• In Envy (New York, Random House, 2005), Kathryn Harrison offers a riveting narrative of choice and consequence, exploring a breadth of key human themes—bereavement, jealousy, betrayal, sexuality, spirituality, and isolation. These themes are played out through the development of the protagonist, Will, who offers insight into the humanness and vulnerability of the mental health clinician. Harrison explores Will's fallibility, writing, "He's not a blameless father or a perfect husband, and though he's made a career of listening to other people's problems, he can't always respond with patience and insight … he's also a tortured agnostic, suffering spasms of private, even desolate, self-examination." Will is an individual in crisis, constantly questioning his life choices and the degree to which factors beyond our control influence the person we become. Through Will, Harrison explores broader existential questions that resonate with the mental health clinician and the everyday reader alike. Harrison employs sexual themes to explore the more core existential issues of the novel. Will searches for connection and fulfillment in his sexual relationships but ultimately is left feeling empty and disillusioned. Harrison sheds light upon the often overlooked role of sexuality in establishing interpersonal connection. At times, Harrison's narrative lacks subtlety. Will's estranged wife is portrayed as unidimensional for the bulk of the novel. It is not until the conclusion that Harrison truly addresses the wife's more vulnerable nature. Although Harrison's writing is for the most part sophisticated and insightful, the wrap-up in the final chapter seems overly sentimental. Her suggestion that simply having another baby would resolve the couple's marital conflict seems contrived after her more thoughtful exploration of the complexity of human relationships. Despite these few shortcomings, Envy is a thoroughly enjoyable and thought-provoking read. Harrison inspires discussion of critical issues that are paramount to our understanding of human nature.—Isabel Bergman, M.D., Boston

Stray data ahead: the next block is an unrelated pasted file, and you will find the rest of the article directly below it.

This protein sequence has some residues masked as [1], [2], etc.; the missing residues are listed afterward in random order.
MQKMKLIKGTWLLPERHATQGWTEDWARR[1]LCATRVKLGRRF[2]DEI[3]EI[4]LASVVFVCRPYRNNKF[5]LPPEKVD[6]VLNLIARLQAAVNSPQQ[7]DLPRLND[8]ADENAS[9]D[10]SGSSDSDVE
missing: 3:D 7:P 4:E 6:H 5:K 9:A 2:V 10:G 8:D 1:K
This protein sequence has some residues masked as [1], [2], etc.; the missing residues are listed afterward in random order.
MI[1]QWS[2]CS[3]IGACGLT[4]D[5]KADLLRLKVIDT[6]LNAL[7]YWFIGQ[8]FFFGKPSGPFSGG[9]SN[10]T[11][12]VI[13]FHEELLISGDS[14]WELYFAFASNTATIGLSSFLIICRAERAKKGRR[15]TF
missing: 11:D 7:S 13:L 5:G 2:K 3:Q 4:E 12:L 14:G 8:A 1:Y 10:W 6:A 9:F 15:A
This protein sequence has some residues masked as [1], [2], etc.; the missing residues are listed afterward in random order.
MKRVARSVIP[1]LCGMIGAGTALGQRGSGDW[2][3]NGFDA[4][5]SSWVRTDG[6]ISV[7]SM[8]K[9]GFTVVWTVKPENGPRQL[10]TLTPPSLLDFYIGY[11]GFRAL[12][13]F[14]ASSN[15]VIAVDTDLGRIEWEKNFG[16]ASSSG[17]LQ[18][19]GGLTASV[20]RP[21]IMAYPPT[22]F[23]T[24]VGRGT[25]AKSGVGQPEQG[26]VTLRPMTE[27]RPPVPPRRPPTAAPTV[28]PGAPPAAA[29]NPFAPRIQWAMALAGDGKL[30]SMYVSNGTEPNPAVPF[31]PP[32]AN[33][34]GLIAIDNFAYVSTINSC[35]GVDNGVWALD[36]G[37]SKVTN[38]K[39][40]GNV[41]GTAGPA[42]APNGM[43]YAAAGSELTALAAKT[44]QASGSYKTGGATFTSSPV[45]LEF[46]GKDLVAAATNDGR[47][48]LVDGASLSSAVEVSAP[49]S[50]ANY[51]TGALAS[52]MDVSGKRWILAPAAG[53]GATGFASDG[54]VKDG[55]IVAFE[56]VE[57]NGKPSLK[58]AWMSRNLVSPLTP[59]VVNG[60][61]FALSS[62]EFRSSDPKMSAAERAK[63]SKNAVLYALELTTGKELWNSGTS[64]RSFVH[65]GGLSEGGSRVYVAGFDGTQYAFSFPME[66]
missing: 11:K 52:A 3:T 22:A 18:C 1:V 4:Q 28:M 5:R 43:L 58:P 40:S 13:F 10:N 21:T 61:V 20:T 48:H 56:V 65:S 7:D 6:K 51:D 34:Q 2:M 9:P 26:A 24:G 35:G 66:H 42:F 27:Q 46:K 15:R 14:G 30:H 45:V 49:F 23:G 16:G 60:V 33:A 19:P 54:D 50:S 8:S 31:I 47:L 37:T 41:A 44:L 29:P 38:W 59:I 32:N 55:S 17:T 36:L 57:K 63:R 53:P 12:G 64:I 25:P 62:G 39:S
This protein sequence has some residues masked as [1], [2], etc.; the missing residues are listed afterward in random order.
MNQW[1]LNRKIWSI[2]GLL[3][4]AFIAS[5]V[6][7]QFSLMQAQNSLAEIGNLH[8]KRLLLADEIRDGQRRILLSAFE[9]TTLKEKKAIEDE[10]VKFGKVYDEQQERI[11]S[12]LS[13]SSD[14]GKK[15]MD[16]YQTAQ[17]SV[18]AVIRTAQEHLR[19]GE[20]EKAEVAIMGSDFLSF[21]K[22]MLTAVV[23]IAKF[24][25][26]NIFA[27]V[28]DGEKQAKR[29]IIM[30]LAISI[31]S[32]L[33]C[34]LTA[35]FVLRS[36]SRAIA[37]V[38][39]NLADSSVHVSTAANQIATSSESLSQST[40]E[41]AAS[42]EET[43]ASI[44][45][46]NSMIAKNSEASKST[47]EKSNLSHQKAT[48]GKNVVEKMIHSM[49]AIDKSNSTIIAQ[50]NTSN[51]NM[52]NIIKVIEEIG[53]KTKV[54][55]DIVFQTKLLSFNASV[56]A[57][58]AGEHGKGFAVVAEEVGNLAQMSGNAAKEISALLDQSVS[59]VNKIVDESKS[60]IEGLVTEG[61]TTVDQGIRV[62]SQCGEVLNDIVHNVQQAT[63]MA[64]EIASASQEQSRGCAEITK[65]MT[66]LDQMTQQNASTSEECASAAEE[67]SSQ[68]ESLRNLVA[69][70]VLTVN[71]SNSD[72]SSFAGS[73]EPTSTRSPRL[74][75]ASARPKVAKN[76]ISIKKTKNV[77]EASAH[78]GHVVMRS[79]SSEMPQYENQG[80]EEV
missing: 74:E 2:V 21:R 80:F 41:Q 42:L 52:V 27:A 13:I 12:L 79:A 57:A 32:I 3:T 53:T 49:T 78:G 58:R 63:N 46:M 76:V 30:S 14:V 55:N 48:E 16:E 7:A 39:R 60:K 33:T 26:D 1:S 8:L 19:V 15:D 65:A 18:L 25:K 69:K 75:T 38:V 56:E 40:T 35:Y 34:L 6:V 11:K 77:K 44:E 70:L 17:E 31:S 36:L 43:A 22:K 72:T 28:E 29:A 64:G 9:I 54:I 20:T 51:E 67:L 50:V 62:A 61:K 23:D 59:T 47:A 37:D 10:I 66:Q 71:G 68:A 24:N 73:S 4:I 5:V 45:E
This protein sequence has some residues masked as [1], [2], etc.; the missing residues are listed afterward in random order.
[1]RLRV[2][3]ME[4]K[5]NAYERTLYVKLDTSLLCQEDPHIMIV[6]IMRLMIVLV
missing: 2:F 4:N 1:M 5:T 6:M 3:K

Life Sentences, by Alice Blanchard (New York, Warner, 2005), is a medical thriller whose main character, Daisy Hubbard, is a research scientist with the life goal to "be the first person in the world to cure a neurodegenerative disease using gene replacement therapy." The disease she seeks to cure is an inherited one, Stier-Zellar's disease—an autosomal recessive enzyme deficiency. It causes erosion of the myelin with gradual paralysis, mental retardation, and early death; symptoms generally manifest at two years of age, with death by eight years. (Daisy's only brother died from this disorder.) Unfortunately, the death and disorder in Daisy's family extends well beyond her brother. Her father died in a car crash when she was three years old, her mother has depression, and her sister has bipolar affective disorder or schizophrenia, "depending upon which doctor you talk to." As if that weren't enough, both Daisy and her sister were molested as children—her sister between ages five and nine. Her sister had her first psychotic break at age 13. Child molestation is not the only boundary transgression in Life Sentences. They show up everywhere. Sometimes they are central to the theme, and sometimes they are peripheral and rarely commented upon. Life Sentences is an engaging read, and I leave the plot to your discovery. Blanchard could have been much more informative, and it is too bad she didn't do a little bit more homework on mental illnesses. One unfortunate tendency Blanchard has is to use comparisons, similes, and metaphors that range from preposterous, through silly, to just simply confusing, providing no useful images to the reader—for example, "He had more culture than Yoplait" and, my favorite, "She stumbled around in a state of liquid suspension like a million-year-old swamp mummy." Life Sentences had the potential to be realistic as well as fun. It fails in the former, succeeds in the latter. The less you know about medicine, the better you'll like Life Sentences.—Jeffrey L. Geller, M.D., M.P.H., Worcester, Massachusetts